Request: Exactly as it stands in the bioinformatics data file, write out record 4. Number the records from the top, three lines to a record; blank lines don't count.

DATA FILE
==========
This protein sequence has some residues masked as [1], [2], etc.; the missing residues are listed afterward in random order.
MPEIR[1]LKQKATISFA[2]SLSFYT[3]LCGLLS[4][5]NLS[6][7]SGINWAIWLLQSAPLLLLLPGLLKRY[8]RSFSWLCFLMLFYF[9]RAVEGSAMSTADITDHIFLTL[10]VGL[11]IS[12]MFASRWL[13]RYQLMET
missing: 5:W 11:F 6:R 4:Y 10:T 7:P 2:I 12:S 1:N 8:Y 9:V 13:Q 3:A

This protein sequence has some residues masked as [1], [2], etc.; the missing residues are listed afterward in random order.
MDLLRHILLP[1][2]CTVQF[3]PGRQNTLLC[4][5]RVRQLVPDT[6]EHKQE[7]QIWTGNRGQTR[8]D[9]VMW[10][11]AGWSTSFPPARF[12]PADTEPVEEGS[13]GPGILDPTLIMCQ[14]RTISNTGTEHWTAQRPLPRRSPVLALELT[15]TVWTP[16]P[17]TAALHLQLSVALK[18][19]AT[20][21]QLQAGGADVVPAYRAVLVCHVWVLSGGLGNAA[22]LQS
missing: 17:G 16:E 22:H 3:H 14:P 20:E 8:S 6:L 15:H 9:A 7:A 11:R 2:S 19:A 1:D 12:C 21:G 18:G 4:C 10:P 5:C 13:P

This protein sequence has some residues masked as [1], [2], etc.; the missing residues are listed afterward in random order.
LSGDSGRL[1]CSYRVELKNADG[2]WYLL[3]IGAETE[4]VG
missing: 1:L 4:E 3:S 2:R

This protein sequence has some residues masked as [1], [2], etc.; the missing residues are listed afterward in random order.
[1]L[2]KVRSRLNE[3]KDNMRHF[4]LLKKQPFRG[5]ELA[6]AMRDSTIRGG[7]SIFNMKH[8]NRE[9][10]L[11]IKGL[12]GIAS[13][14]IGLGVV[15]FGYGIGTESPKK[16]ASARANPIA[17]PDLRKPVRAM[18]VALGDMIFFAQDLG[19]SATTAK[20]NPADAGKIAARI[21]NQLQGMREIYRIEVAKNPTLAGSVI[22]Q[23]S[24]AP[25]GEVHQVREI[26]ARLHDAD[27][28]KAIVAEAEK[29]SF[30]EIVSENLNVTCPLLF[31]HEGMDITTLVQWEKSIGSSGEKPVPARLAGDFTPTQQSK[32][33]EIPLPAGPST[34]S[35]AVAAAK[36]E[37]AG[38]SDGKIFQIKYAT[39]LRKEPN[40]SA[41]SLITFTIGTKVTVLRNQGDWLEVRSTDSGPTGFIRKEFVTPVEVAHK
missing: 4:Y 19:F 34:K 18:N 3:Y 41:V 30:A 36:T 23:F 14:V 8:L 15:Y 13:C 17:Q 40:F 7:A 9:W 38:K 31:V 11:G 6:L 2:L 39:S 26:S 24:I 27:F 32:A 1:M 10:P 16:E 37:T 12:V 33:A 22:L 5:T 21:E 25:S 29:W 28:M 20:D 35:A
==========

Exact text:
This protein sequence has some residues masked as [1], [2], etc.; the missing residues are listed afterward in random order.
[1]L[2]KVRSRLNE[3]KDNMRHF[4]LLKKQPFRG[5]ELA[6]AMRDSTIRGG[7]SIFNMKH[8]NRE[9][10]L[11]IKGL[12]GIAS[13][14]IGLGVV[15]FGYGIGTESPKK[16]ASARANPIA[17]PDLRKPVRAM[18]VALGDMIFFAQDLG[19]SATTAK[20]NPADAGKIAARI[21]NQLQGMREIYRIEVAKNPTLAGSVI[22]Q[23]S[24]AP[25]GEVHQVREI[26]ARLHDAD[27][28]KAIVAEAEK[29]SF[30]EIVSENLNVTCPLLF[31]HEGMDITTLVQWEKSIGSSGEKPVPARLAGDFTPTQQSK[32][33]EIPLPAGPST[34]S[35]AVAAAK[36]E[37]AG[38]SDGKIFQIKYAT[39]LRKEPN[40]SA[41]SLITFTIGTKVTVLRNQGDWLEVRSTDSGPTGFIRKEFVTPVEVAHK
missing: 4:Y 19:F 34:K 18:N 3:Y 41:V 30:A 36:T 23:F 14:V 8:L 15:Y 13:C 17:Q 40:F 7:A 9:W 38:K 31:V 11:G 6:L 2:L 39:S 26:S 24:I 27:F 32:A 1:M 10:P 16:E 37:T 12:V 33:A 22:L 5:T 21:E 25:S 29:W 28:M 20:D 35:A